• For instance, "Bizzy Commercial Floor Care's goal in submitting this proposal is to use only direct-hire labor to reduce the cost of Family Grocer Company's nightly cleaning service by 15%."
  • For Family Grocer Company, this objective statement provides solutions to two issues. Keeping cleaning in-house lowers the client's floor care costs while also guaranteeing that quality standards are upheld.
  • Having a solid objective statement at the top of your email will generate curiosity, which is crucial, particularly for unsolicited proposals where you don't know the recipient well.

The project timeline is something else you should consider. When Bizzy Commercial Floor Care takes on Family Grocer Company's business, they might need to hire labour for 30 days, and the contract's duration could be six months, a year, or month-to-month. All of these things need to be taken into account and included as early as possible in the email process for a business proposal.

4. Describe the proposal's scope.

Once a general timeline and goal have been established, the scope lets you get specific about how the project will be carried out.

  • The who, what, where, when, how, and why of the proposal are often referred to as its "scope":
  • Who will be involved in the project? This encompasses the workforce, account managers, and stakeholders. Who will be the client's primary point of contact? Who is going to provide the good or service?
  • What: What is scheduled for delivery? What's the project going to cost? What terms apply to payments? What obligations does the client have? What responsibilities will you be taking on?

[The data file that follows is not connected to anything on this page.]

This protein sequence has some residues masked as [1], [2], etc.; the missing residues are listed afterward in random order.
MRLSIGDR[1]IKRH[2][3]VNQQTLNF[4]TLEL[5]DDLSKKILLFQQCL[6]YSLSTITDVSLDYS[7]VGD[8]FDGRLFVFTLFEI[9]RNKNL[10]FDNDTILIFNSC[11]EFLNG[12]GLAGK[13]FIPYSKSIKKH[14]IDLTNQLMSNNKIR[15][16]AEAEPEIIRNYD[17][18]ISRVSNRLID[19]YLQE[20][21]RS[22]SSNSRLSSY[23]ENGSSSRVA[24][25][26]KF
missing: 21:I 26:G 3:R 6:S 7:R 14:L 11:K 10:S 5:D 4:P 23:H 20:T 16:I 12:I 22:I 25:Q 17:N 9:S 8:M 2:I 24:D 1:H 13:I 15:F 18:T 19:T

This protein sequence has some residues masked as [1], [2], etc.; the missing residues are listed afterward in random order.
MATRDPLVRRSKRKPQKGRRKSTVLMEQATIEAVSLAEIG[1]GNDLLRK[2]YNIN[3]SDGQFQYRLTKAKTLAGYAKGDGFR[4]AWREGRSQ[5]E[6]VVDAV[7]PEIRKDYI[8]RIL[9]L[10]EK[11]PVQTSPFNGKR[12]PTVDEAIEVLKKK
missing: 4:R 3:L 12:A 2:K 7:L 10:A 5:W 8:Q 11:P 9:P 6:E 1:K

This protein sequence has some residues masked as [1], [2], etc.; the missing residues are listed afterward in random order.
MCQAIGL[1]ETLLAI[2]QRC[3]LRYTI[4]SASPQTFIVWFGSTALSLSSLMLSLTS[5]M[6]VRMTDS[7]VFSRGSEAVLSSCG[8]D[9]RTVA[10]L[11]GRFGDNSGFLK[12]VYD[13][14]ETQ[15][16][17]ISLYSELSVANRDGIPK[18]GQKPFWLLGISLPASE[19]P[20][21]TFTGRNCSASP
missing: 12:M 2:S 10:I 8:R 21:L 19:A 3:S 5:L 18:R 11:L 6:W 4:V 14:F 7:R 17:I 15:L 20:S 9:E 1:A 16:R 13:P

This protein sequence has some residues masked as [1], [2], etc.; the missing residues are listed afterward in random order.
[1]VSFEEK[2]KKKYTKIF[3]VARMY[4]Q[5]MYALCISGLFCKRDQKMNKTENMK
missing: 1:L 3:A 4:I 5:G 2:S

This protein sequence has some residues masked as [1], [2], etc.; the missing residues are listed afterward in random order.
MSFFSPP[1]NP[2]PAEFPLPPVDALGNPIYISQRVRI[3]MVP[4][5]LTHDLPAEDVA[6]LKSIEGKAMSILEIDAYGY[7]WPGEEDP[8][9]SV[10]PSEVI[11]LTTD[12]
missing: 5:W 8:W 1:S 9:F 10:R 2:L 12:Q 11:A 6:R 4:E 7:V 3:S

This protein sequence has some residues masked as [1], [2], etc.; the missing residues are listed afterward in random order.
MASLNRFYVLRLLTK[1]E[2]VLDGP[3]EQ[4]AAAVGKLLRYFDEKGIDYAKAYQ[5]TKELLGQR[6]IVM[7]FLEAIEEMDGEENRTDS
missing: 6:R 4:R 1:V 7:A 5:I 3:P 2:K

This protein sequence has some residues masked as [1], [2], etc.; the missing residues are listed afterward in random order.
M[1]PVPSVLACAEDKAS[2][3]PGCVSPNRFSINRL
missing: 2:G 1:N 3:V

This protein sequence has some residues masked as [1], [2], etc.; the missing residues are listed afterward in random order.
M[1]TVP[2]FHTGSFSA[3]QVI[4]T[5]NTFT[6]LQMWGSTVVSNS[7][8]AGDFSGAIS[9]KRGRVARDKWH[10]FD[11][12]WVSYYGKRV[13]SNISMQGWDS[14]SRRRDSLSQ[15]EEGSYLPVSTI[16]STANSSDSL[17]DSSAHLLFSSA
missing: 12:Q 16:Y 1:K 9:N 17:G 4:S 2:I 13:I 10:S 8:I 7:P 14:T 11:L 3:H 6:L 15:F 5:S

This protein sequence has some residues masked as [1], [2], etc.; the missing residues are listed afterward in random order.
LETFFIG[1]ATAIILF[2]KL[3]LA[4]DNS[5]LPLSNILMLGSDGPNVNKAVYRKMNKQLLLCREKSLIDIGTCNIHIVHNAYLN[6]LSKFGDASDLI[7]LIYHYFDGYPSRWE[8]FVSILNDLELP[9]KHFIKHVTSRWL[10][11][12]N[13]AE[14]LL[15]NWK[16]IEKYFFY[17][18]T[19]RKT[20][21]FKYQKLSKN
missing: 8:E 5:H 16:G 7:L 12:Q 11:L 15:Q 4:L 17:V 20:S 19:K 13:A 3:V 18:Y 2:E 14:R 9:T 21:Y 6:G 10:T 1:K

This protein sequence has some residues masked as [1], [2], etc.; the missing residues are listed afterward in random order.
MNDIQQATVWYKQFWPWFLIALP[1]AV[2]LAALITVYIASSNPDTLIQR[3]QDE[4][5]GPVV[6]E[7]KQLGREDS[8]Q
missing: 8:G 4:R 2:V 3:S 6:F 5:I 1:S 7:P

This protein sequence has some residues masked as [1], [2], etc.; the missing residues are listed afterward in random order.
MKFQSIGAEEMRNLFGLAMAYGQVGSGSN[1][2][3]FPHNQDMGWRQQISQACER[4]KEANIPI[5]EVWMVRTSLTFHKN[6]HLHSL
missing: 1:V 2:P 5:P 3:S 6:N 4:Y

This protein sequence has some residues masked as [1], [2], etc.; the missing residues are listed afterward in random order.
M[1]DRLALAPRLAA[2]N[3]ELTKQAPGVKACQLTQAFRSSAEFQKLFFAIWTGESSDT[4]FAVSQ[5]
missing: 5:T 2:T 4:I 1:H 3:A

• Where: What location will the project be held?
  • When can I expect to receive the goods or services? Does it get delivered once or on a regular basis? When can a customer contact customer service with a problem?
  • How: How are matters conveyed? How is the project going to be carried out? If it is recurring, how frequently? How are you going to make sure you are fulfilling the client's expectations?
  • Why should the client cooperate with you? Why did you decide to use this particular good or service to address the client's issues?

5. Provide cost estimates

The client must be able to recognize the cost and accept it for the proposal to be successful.

Put a price in your proposal based on the data you've already collected. The client's preferred cost may already be known to you if you had the opportunity to conduct a needs analysis during which you conversed with the client. However, you can still come up with a price that works for both you and the client by projecting labour costs and other business expenses.

An example email proposal for a business

Create your own by utilizing this sample email for a business proposal: